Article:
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So while I was shopping at Ral Partha Europe (not the same as Ral Partha), I spotted some figures from Das Schwarze Auge which looked kind of nice in an Old School sort of way.
Das Schwarze Auge was apparently Germany's answer to D&D in the 1980s. It was (might still be) quite popular there.
I don't know the history of the figures.
This is Das Schwarze Auge 15500F, "Female Elf Ranger". I have been thinking of her as "Plains Elf".
I started this figure a while back, keeping it at the back of my painting table and adding bits as I painted other things.
All paints used are Golden Matte Fluid Acrylics. Color mixes are (usually) noted, but not exact ratios.
Questions are welcomed and I will try to answer them. Critiques are appreciated.
This is the way I usually start miniature figures: Lightly primed with Titanium White, then when that is dry, washing it over with Burnt Umber. Burnt Umber is a dark, transparent pigment that settles into crannies when thinned down and shows the details very well. It also gives a nice warm undertone to later paint layers.
I already painted her face before I took a picture.
Alright, so the moss came in and did brighten her up. Now she has happy autumn instead of dark autumn. The lights were getting dim but I had to take some photos anyway! I might update them another time.
The colors chosen are based off real colors in actual peacocks, even the spotted sash (upper wing near shoulder) and yellow cloak (legs) and the hair (more wing colors).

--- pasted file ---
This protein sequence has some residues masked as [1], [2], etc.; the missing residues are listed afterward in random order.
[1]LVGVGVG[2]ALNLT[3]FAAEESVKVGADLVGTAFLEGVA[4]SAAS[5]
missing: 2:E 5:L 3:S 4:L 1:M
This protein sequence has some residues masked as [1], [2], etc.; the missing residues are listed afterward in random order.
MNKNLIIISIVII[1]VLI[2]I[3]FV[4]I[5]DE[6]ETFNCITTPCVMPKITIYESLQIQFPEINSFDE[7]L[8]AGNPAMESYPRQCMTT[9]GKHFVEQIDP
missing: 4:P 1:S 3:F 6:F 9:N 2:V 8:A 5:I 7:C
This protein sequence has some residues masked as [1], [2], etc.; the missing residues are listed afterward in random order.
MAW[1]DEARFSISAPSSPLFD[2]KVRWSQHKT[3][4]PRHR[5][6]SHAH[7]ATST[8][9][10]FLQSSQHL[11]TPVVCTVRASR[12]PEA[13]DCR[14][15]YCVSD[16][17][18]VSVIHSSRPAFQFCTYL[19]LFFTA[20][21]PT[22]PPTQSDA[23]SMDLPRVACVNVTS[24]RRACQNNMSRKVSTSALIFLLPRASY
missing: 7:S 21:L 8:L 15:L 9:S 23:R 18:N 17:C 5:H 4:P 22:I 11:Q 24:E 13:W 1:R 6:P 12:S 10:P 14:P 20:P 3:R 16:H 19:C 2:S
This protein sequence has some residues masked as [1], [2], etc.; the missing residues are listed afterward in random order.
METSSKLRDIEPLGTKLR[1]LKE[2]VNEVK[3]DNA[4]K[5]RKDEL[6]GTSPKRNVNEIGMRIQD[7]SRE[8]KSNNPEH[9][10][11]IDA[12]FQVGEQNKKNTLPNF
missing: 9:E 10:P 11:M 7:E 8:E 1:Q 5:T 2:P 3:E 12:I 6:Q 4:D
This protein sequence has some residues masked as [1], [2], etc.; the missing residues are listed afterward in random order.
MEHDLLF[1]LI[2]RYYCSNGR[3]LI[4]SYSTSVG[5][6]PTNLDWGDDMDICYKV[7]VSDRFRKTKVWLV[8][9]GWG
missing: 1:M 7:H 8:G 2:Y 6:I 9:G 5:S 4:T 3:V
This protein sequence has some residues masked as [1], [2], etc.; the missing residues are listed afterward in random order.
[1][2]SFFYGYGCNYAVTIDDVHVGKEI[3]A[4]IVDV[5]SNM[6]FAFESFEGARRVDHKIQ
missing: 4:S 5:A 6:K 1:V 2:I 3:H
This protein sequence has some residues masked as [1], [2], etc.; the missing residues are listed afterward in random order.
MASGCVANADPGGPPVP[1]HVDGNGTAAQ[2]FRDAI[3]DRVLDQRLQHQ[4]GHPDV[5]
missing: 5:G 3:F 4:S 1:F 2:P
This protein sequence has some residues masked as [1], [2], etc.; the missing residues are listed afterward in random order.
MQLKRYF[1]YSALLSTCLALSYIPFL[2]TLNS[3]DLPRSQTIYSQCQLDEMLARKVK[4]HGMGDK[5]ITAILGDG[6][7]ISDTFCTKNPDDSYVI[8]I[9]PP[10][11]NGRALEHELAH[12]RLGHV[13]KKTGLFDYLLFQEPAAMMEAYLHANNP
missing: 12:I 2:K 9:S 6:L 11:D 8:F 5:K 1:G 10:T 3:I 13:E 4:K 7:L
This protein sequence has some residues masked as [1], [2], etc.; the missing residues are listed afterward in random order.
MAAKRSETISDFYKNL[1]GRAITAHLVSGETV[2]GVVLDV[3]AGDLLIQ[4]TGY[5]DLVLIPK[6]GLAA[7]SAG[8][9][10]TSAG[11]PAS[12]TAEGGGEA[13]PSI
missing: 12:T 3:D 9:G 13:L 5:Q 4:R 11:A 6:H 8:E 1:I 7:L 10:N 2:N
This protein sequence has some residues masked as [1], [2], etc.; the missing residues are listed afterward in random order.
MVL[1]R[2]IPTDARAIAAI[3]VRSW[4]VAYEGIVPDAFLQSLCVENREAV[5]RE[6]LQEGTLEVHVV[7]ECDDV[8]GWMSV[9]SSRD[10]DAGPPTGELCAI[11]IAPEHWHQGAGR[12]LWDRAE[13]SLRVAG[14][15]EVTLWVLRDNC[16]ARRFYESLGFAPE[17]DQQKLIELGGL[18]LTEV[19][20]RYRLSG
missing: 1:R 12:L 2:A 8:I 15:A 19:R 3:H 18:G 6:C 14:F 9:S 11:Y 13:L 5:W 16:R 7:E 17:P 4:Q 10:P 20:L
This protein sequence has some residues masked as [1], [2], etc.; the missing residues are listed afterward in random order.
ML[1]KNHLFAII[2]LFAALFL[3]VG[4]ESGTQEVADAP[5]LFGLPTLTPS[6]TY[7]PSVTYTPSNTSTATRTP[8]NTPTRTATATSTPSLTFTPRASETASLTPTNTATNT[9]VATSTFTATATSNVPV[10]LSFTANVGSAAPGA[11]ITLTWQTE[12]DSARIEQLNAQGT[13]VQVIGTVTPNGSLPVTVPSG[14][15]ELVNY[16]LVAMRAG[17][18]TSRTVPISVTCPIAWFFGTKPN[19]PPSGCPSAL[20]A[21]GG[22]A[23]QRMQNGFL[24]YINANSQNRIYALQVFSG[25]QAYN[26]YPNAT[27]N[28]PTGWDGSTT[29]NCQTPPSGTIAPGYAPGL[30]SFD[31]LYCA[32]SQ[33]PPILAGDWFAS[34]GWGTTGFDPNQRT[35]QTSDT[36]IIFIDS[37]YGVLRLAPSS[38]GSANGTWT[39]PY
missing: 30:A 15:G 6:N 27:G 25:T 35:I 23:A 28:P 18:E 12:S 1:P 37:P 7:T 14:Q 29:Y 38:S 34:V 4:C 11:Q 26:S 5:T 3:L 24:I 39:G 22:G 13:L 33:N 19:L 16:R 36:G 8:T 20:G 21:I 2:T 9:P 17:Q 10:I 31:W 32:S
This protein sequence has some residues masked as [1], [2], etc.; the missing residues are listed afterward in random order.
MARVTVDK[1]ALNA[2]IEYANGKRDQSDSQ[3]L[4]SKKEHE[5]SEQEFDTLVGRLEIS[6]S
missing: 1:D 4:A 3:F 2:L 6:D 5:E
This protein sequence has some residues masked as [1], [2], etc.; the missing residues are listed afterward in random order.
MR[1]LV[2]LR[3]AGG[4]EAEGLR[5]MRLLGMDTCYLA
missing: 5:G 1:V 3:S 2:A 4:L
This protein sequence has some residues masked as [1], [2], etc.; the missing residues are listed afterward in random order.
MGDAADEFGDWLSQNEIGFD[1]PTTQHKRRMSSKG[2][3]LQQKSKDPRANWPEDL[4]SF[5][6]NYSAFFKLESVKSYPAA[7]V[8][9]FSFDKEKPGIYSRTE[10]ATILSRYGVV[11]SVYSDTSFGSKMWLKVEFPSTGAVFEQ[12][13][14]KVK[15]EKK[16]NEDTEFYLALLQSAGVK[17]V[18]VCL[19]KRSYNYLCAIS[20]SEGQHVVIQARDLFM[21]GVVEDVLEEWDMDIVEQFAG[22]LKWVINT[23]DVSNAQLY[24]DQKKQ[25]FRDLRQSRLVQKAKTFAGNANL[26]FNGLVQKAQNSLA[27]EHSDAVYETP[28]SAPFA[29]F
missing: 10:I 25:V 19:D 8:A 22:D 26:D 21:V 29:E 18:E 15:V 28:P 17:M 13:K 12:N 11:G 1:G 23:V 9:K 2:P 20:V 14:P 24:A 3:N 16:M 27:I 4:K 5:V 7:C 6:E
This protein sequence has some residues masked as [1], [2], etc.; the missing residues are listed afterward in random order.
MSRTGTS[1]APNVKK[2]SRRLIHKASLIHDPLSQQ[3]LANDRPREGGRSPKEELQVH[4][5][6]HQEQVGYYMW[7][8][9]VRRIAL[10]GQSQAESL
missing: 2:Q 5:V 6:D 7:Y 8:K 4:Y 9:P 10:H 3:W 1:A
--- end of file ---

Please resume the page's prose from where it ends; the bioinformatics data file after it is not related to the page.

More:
The tall grass is made of real peacock feathers that I snipped and glued together. I wanted her to be going between some fantastic brush on a rocky hillside. One of the feather pieces got stuck under her arm for photos... and by the time I noticed my sunlight was gone. The flowers are from I think Floranatur? Something like that. The rock is first painted as a gneiss, then drizzled in schist dust, with actual garnets glued in as cobbles, then they got mossed a bit. Not too shabby for first real basing batch?
I intend to do a "how to peacock feathers" when 1) I get the energy to do another cloak in peacock feathers, 2) empty out my wet palette, and 3) pick a figure for it. I'll also be taking @Clever Crow's advice and increasing the contrast per feather next time.
Enough blather - you all just want pictures!
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